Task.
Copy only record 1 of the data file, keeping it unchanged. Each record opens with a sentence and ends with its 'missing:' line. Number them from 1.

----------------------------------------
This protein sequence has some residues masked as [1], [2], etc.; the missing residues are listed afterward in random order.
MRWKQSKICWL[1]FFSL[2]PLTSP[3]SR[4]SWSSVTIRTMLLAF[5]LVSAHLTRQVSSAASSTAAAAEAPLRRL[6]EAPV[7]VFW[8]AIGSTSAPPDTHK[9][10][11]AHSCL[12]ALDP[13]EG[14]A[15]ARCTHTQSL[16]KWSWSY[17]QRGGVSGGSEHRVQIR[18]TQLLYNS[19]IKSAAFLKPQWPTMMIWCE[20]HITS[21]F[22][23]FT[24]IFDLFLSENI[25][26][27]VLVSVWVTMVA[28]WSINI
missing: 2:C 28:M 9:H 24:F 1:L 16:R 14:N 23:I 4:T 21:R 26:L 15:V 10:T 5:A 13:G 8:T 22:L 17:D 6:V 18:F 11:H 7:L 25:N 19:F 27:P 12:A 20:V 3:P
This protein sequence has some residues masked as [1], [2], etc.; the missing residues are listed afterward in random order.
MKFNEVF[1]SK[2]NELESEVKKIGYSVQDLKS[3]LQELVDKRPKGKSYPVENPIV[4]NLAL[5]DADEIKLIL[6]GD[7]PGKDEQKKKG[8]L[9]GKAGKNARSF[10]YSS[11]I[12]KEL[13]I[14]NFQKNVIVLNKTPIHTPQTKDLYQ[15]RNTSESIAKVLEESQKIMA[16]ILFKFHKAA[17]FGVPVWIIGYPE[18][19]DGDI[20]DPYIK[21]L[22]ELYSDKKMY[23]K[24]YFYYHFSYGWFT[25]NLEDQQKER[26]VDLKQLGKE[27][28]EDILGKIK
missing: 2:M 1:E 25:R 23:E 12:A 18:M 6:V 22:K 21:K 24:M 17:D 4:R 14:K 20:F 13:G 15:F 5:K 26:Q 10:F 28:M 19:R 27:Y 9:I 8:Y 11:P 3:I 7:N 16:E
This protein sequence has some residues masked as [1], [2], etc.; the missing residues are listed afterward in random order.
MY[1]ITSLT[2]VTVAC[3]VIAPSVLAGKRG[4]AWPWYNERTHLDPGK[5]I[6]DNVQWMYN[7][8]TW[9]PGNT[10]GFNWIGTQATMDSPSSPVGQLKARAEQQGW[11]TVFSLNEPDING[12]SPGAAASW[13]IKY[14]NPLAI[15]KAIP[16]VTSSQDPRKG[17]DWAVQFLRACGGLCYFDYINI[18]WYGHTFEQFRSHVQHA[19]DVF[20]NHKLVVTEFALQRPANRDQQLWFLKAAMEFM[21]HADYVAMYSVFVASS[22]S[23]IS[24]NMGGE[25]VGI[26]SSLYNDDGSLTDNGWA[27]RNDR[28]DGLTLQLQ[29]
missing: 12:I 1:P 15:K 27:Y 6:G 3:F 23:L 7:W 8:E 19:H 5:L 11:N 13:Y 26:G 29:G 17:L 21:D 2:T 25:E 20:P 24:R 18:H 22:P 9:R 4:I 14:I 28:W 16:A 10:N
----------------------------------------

This protein sequence has some residues masked as [1], [2], etc.; the missing residues are listed afterward in random order.
MRWKQSKICWL[1]FFSL[2]PLTSP[3]SR[4]SWSSVTIRTMLLAF[5]LVSAHLTRQVSSAASSTAAAAEAPLRRL[6]EAPV[7]VFW[8]AIGSTSAPPDTHK[9][10][11]AHSCL[12]ALDP[13]EG[14]A[15]ARCTHTQSL[16]KWSWSY[17]QRGGVSGGSEHRVQIR[18]TQLLYNS[19]IKSAAFLKPQWPTMMIWCE[20]HITS[21]F[22][23]FT[24]IFDLFLSENI[25][26][27]VLVSVWVTMVA[28]WSINI
missing: 2:C 28:M 9:H 24:F 1:L 16:R 14:N 23:I 4:T 21:R 26:L 15:V 10:T 5:A 13:G 8:T 22:L 17:D 6:V 18:F 11:H 7:L 25:N 19:F 27:P 12:A 20:V 3:P